Russian President Vladimir Putin made an unspecified proposal about Iran's nuclear program at a private meeting with the country's supreme leader during a brief trip to Tehran, Iran's state news agency said Wednesday.

Russian officials could not immediately be reached to verify the report and the Iranian news agency provided no details on what Putin had proposed.

Ayatollah Ali Khamenei, who has the final say on all government matters, said Iran will give Putin's proposal serious thought before giving a response, the news agency said.

"We will ponder your words and proposal," IRNA quoted Khamenei as saying.

Officials close to hard-liners within Iran's ruling Islamic establishment said they believed the proposal by Putin was a type of "time out" on U.N. sanctions against Iran, if Tehran suspends uranium enrichment. The two officials spoke on condition of anonymity because of the sensitive nature of the issue.

"The main reason for Putin's visit to Iran was to convey this message personally to the ultimate power in Iran," one official said.

Khamenei told Putin that Iran is serious about continuing uranium enrichment in turn but wants to avoid adventurism and cooperate with the U.N. nuclear watchdog, the news agency said.

The five permanent U.N. Security Council members, plus Germany, have been working together to try to find a way to get Iran to abandon its uranium enrichment program. The U.S. and some allies allege that the program is cover for a weapons program. Iran says it is intended purely for peaceful energy production.

Putin met with Iranian President Mahmoud Ahmadinejad and attended a summit of Caspian Sea nations Tuesday, the first visit by a Kremlin leader to Iran since Josef Stalin attended a 1943 summit with Winston Churchill and Franklin D. Roosevelt.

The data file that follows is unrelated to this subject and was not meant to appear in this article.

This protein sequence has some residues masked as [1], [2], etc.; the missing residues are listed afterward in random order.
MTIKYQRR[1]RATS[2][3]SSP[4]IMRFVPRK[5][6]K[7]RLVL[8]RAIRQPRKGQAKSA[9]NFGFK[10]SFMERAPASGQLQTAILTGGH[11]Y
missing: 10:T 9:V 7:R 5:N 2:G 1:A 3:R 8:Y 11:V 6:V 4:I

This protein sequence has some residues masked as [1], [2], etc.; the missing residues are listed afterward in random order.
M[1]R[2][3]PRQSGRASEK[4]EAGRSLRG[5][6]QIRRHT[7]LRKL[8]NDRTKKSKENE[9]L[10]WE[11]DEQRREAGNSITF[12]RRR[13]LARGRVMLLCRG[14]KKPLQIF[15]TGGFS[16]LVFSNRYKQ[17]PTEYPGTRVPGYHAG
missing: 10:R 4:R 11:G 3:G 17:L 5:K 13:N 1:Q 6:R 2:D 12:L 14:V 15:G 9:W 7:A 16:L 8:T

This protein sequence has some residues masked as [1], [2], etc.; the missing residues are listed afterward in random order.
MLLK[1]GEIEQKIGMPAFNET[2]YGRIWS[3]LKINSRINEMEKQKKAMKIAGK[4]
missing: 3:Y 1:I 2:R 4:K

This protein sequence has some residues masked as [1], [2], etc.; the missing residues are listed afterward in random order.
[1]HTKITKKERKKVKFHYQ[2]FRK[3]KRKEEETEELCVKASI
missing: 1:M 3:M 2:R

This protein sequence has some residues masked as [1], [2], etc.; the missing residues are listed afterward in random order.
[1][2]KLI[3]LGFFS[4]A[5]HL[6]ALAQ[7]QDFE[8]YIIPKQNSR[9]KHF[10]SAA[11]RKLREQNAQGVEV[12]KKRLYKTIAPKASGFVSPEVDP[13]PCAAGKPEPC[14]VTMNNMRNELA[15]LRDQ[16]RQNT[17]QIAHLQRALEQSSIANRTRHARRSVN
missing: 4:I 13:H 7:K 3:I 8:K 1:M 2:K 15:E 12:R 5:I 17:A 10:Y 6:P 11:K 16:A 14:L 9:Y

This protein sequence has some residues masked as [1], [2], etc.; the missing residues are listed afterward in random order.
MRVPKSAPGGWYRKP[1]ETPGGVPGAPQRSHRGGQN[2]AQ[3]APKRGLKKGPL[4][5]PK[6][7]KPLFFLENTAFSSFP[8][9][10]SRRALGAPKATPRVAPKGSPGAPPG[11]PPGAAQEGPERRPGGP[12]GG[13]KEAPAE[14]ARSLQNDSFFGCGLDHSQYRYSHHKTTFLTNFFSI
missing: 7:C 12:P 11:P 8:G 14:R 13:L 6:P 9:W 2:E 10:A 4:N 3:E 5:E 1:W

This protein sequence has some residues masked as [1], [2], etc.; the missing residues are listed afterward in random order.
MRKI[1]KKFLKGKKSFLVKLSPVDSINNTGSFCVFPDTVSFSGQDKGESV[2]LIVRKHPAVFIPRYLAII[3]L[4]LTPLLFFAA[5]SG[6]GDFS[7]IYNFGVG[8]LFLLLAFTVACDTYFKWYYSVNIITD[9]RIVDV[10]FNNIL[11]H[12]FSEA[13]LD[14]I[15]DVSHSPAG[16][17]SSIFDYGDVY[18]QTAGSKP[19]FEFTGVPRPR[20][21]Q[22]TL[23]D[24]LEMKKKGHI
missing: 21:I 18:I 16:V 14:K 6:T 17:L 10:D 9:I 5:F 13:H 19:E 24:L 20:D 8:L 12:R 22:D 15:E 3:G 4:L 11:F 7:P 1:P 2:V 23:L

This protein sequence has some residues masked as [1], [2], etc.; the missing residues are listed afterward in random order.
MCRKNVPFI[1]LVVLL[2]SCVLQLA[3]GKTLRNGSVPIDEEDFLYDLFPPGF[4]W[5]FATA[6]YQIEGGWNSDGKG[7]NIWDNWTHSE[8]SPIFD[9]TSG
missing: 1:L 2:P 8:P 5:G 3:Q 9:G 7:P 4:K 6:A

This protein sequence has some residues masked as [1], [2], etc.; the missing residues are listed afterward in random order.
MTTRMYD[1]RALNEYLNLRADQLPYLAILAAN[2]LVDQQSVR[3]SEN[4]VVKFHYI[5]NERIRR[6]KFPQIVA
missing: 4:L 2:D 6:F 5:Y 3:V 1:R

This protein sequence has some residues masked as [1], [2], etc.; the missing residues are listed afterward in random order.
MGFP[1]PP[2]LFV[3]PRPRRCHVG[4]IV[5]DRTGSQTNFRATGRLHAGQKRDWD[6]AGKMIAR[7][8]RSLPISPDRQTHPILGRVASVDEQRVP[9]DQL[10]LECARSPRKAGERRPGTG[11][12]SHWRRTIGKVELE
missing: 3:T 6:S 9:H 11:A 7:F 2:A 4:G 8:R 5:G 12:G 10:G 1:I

Before visiting Iran, Putin held extensive talks on Iran's nuclear activities with some Western leaders including French President Nicolas Sarkozy and German Chancellor Angela Merkel.

Putin has bluntly spelled out his disagreements with Washington, saying last week that he saw no "objective data" to prove Western claims that Iran is seeking nuclear weapons.

At talks Friday with U.S. Secretary of State Condoleezza Rice and U.S. Defense Secretary Robert Gates, he ridiculed U.S. plans for a missile defense system in eastern Europe, supposedly to stop an Iranian attack.

On Tuesday in Tehran, Putin warned the United States not to use a former Soviet republic to stage an attack on Iran.

In June 2006 the Security Council permanent members group, offered a package of economic and political rewards to Iran and a suspension of the implementation of sanctions, but only if Tehran agreed to suspend enrichment before the start of negotiations. Iran rejected that proposal.

The Security Council imposed sanctions on Iran in December for refusing to suspend enrichment, and modestly increased them in March after Tehran stepped up the program. Iran responded by giving the U.N. nuclear watchdog less access to its nuclear facilities.

IRNA, the official news agency, reported Wednesday that Khamenei had told Putin that U.S. demands had no limits but that Iran won't seek adventurism.

"Iran ... has chosen a lasting logic in defending its national interests because it is certain that excessive demands of the enemies of this nation has no limits.

"Due to this reason, the Iranian nation and government, while avoiding adventurism and not giving pretexts to the enemy, will pursue this wise logic," IRNA quoted Khamenei as telling Putin.

Khamenei also said Iran will continue cooperation with the U.N. nuclear watchdog, the International Atomic Energy Agency, which is scrutinizing Iran's nuclear program.

"Iran's cooperation with the IAEA is a logical and correct path and will continue. We are determined to meet our country's need for nuclear energy. That's why we are taking the issue of enrichment seriously," IRNA quoted Khamenei as saying.

Khamenei said an "independent Iran" was in the interest of Russia, while a "powerful Russia" served the interests of Iran.

Russia has resisted the U.S. push for stronger sanctions against Tehran and strongly warned Washington against using force against Iran.

But its position is carefully hedged: It has delayed completing the Bushehr nuclear power plant, Iran's first, and is urging the country to comply with international controls on its nuclear activities.

Putin refused to set a date Tuesday for the startup of Iran's first nuclear power plant, but stressed that Moscow would not back out of its commitment to complete the project.

Setting a date by Putin to quickly complete the power plant could embolden Iran and further cloud Russia's relations with the West.